County deputy moonlights as an umpire

Casey Waite, center, recently returned from Colombia where he umpired the 2023 U-18 Men’s WBSC Pan American Championship, which the U.S.A. won by a score of 6-1 against Venezuela. Photo courtesy of Casey Waite.

Casey Waite, center, stands with fellow umpires before the start of game in Colombia. Typically, international softball tournaments include umpires from all over the world. Photo courtesy of Casey Waite.
Philip A. Janquart
 It all started some 26 years ago.
 Three careers and five kids later, Washington County Detention Deputy, Sgt. Casey Waite, found himself in Sincelejo, Columbia, South America where he served as an umpire for the 2023 U-18 Men’s WBSC (World Baseball Softball Confederation) Pan American Championship, which kicked off Sept. 1.
 He witnessed Team U.S.A. beat Venezuela 6-1 for the Pan-Am gold medal on the last day of the tournament, on Sept. 9.
 “It’s a very humbling experience, going out and basically representing your country,” Casey said. “You are out there working with umpires from all over the world. Whether it’s Europe, Asia, South Pacific, or Africa, you have to work together as a team on those fields to do the best job for the players and the teams.”
 Casey, 52, has umpired even bigger games, including the 2014 and 2017 WBSC Men’s World Championships, both played out in Canada’s Yukon Territory, in the city of Whitehorse.
 What became a second career started off as a side job.
 He was living in southern California with wife, Jennifer, over two decades ago after graduating from DeVry Institute of Technology in Phoenix, Ariz. with a bachelor’s degree in electronic engineering.
 Despite nailing a job at Sun Microsystems, they were just starting out and needed a bit more revenue coming in.
 “I needed some extra income, so I started umpiring,” said Casey, who had played a number of sports growing up, including baseball until he was 15-years-old. “I started doing that so I could pay bills and then I kind of fell in love with the sport of softball and started doing bigger and better games, bigger and better tournaments until, finally, I’m here.”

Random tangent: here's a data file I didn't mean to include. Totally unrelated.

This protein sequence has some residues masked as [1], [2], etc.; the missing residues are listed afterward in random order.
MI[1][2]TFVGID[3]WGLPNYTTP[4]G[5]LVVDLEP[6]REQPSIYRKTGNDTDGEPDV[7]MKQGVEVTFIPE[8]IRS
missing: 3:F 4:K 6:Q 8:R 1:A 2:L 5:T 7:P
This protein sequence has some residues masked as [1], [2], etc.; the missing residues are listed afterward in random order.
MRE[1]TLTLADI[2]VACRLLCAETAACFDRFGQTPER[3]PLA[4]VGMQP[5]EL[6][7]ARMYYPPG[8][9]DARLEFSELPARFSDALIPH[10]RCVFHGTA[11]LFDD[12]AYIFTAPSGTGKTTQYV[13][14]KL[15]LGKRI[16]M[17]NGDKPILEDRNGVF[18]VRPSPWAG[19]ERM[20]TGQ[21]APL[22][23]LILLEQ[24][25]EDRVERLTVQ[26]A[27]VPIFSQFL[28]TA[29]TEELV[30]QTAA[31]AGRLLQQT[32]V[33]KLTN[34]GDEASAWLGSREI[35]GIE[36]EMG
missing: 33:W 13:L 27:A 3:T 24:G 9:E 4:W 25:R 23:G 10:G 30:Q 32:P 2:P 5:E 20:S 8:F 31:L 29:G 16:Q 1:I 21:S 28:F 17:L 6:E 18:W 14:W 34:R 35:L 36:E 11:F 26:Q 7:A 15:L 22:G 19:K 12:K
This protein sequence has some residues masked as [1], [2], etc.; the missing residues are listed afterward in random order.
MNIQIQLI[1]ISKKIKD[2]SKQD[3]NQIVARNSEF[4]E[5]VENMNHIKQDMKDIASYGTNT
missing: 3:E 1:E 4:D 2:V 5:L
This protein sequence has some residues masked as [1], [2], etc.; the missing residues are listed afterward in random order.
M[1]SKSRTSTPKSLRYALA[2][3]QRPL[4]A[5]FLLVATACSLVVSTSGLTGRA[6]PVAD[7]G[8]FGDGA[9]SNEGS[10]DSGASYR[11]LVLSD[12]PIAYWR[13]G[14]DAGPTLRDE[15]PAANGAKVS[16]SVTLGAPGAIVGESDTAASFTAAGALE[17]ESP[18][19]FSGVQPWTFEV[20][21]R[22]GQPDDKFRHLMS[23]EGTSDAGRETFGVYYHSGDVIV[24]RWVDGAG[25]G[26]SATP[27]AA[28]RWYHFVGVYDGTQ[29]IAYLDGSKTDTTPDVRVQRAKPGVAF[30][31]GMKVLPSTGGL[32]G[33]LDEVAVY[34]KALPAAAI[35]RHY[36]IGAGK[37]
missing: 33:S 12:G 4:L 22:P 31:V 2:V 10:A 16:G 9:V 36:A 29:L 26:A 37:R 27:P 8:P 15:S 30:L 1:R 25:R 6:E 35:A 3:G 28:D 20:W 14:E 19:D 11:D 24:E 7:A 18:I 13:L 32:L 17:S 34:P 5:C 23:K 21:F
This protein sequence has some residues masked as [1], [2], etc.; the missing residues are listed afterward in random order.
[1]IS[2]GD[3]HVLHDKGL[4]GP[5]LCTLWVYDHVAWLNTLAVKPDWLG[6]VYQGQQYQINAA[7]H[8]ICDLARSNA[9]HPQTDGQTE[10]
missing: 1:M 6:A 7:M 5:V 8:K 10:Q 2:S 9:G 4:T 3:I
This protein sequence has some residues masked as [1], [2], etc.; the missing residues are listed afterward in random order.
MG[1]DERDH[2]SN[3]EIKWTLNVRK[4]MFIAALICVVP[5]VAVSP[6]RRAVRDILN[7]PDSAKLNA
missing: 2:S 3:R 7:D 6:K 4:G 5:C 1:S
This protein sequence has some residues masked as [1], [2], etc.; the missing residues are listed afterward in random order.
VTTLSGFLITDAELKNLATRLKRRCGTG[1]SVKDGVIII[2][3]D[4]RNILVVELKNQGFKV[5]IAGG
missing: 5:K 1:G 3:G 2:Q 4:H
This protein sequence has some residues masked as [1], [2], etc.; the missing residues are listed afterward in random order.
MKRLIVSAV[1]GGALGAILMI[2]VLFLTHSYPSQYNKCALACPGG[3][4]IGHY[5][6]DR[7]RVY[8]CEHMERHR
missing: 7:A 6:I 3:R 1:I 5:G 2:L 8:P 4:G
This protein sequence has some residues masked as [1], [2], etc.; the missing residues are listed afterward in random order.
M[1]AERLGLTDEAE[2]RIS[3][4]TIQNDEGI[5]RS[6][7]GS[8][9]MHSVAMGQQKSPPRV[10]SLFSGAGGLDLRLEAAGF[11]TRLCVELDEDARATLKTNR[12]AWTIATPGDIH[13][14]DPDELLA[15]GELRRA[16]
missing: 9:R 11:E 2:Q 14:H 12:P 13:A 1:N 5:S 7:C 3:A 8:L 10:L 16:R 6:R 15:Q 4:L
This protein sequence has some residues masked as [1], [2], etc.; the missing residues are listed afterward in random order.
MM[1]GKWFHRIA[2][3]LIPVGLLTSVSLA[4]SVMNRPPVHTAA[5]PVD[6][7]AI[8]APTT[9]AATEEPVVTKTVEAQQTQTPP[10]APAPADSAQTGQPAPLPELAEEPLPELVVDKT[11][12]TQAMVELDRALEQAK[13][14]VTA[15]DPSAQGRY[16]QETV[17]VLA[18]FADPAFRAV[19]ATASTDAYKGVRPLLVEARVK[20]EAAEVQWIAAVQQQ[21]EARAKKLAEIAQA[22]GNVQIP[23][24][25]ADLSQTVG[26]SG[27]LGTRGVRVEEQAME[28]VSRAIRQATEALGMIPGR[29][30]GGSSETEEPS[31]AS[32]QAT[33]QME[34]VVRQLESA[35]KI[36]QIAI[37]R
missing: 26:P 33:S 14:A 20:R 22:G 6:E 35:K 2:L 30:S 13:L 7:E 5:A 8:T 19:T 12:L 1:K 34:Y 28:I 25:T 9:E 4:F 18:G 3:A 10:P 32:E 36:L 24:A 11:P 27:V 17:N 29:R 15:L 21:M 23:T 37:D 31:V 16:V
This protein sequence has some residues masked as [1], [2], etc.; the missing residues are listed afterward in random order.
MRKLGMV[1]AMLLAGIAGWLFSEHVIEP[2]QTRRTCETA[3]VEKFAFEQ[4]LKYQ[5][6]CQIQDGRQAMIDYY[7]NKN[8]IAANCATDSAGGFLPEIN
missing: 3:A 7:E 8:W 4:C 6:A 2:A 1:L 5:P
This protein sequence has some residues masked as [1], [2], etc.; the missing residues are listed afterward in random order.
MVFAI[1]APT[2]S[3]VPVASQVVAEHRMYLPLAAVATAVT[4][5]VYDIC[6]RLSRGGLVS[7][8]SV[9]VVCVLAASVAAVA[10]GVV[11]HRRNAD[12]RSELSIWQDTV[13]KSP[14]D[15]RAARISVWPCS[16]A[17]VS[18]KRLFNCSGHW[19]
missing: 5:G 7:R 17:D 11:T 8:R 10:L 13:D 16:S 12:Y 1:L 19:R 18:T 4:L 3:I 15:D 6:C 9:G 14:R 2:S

Waite now serves as an Elite Status Umpire under U.S.A. Softball, the governing body for United States national softball teams. 
 The organization is a member of the WBSC, which consists of 2 million players, 230,000 teams, and 30,000 umpires.
 Becoming an umpire of Casey’s rank is a long process.
 “First, you have to achieve a certain rating through the U.S.A. Softball organization, which is called an Elite Status Umpire,” he explained. “You have to go through and do certain high-level tournaments and get rated on that through U.S.A. Softball. Once you get that status, you can apply to go through an international certification school.”
 He has been internationally certified since 2011. 
 The tournament in Columbia was Casey’s first trip to South America, which was paid for by U.S.A. Softball.
 “I’ve never been there and it was a very interesting experience,” he said. “I mean, the culture and the lifestyle is a completely different experience than it is here. It’s a lot more relaxed, a lot less formal, I’d say.”
 It’s almost as contrasting as southern California is in relation to Weiser, Idaho, Casey leaving Sun Microsystems not even two years after taking the job.
 “I was born in La Grande, Oregon,” Casey explained. “I got my first job down in California and my wife and I survived 22 months there before we had to leave and moved to Idaho.”
 He landed a job at Micron Technology, Inc. in Boise, working for the company for the next 19 years before being laid off about four years ago.
 By then, he and his now flourishing family made the move to Weiser, Casey commuting back and forth to Boise every day for two years, putting over 40,000 miles on his car in a single year.
 “Rather than try to find a job and move somewhere else, I decided to retire from engineering and saw that the county was hiring,” he said. “My mom had been a jail deputy for 26 years and I thought if my mom can do it, maybe I could too. So, I came down and talked to them, got an interview, and they hired me.”
 Casey has been working as a detention deputy at the Washington County Sheriff’s Office now for four years and said that he loves living in Weiser.
 “My wife and I both grew up in eastern Oregon, in small communities, and we love that atmosphere,” he said.
 As for making the change from an engineer to a detention deputy, he said it was quite a change, but one he is happy with.
 “It’s actually quite an enjoyable position,” he said. “It’s probably a lot different than I was expecting, but I really enjoy it. I think it’s an opportunity to interact and help people, make sure they are getting the care they need in the facility here – and we have openings.”



Signal American

18 E. Idaho St.
Weiser, ID 83672
PH: (208) 549-1717
FAX: (208) 549-1718

Connect with Us